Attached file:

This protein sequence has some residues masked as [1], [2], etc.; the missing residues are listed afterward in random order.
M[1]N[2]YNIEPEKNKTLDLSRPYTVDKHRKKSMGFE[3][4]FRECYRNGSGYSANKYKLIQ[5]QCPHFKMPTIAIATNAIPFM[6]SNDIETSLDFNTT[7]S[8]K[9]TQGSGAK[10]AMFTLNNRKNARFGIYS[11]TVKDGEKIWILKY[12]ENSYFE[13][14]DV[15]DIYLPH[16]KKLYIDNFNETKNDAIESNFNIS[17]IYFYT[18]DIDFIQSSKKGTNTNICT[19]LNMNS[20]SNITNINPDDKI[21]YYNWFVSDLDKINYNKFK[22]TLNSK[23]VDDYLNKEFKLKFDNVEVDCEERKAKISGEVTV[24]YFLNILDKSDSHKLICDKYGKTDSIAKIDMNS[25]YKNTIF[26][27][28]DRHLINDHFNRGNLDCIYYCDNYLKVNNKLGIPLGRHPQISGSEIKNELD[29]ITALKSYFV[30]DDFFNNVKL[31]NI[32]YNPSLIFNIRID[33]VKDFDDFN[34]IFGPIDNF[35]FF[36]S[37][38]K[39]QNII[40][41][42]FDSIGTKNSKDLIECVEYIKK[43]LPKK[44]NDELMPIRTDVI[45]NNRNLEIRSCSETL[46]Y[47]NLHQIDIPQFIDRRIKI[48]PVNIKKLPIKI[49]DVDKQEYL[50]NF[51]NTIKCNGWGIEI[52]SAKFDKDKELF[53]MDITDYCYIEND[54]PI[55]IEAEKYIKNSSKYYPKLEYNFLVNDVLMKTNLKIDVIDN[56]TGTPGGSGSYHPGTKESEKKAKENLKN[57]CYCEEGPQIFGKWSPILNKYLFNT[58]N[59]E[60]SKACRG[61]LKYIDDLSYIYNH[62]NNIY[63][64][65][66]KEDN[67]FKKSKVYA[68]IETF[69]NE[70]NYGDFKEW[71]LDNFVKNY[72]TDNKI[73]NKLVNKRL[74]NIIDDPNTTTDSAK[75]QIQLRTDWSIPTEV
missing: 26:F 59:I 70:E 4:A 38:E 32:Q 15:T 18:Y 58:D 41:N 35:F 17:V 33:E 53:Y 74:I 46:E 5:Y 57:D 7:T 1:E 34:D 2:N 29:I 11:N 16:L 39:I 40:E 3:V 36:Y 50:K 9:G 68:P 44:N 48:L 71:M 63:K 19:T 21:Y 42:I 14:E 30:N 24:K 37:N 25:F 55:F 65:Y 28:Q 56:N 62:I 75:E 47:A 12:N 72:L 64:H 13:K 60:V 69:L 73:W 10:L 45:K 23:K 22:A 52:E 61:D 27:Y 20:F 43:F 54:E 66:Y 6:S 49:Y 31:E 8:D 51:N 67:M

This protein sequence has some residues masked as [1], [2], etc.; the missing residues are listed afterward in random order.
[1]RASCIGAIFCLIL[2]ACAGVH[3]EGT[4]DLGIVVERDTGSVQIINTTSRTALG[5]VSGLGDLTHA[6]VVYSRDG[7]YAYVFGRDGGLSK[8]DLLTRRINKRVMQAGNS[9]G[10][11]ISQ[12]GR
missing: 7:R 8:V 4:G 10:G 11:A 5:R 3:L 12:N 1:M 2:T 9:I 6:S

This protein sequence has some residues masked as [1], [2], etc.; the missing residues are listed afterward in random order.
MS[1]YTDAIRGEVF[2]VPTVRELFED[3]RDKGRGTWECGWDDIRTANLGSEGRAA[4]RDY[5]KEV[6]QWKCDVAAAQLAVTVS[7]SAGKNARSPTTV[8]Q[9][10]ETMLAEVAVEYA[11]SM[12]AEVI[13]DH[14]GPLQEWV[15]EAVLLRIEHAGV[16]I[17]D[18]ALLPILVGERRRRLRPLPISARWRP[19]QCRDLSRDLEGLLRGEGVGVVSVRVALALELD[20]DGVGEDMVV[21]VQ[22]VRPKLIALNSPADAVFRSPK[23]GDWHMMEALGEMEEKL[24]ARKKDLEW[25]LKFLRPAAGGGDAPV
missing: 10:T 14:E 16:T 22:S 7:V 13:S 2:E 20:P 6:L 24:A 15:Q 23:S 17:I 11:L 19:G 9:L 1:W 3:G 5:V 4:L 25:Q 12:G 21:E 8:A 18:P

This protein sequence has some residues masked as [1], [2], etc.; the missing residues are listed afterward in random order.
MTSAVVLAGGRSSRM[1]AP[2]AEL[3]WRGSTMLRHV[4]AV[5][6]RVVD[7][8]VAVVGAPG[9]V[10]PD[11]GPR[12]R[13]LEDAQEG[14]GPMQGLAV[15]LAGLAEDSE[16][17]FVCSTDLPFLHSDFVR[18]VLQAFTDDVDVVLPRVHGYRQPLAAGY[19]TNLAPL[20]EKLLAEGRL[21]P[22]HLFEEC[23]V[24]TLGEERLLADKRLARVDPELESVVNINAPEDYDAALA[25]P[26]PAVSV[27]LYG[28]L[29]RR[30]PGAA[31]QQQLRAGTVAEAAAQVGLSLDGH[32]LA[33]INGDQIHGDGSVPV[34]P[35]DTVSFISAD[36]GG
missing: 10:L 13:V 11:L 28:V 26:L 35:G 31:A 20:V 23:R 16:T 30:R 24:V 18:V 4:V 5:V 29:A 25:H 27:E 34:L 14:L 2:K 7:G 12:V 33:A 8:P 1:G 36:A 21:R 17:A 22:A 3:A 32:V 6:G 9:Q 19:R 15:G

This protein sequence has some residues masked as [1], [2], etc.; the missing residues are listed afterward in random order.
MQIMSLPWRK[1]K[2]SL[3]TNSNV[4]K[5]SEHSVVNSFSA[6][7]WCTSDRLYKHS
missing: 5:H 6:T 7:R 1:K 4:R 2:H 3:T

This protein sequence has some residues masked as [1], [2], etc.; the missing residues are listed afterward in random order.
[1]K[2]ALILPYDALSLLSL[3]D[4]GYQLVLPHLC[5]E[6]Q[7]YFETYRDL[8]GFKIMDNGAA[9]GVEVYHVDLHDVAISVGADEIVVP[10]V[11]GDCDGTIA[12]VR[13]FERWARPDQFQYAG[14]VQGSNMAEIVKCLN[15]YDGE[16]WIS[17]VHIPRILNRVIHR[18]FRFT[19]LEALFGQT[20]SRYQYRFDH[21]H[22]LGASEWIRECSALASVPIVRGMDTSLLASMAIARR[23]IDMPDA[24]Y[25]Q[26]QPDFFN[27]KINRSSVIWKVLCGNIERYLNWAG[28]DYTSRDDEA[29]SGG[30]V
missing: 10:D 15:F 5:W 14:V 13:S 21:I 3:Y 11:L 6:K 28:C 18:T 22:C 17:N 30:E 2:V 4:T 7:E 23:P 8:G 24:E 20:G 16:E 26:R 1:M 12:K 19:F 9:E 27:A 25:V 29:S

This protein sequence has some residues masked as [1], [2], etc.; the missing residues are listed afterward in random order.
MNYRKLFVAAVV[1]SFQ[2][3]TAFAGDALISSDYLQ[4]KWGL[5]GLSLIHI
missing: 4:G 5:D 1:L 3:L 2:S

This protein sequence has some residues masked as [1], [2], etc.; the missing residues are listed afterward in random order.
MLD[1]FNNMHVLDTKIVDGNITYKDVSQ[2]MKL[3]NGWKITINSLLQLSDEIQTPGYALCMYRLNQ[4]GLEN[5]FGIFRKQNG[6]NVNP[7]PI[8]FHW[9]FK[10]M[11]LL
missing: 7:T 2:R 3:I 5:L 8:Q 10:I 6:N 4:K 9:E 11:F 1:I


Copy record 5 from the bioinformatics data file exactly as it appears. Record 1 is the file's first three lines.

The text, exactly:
This protein sequence has some residues masked as [1], [2], etc.; the missing residues are listed afterward in random order.
MQIMSLPWRK[1]K[2]SL[3]TNSNV[4]K[5]SEHSVVNSFSA[6][7]WCTSDRLYKHS
missing: 5:H 6:T 7:R 1:K 4:R 2:H 3:T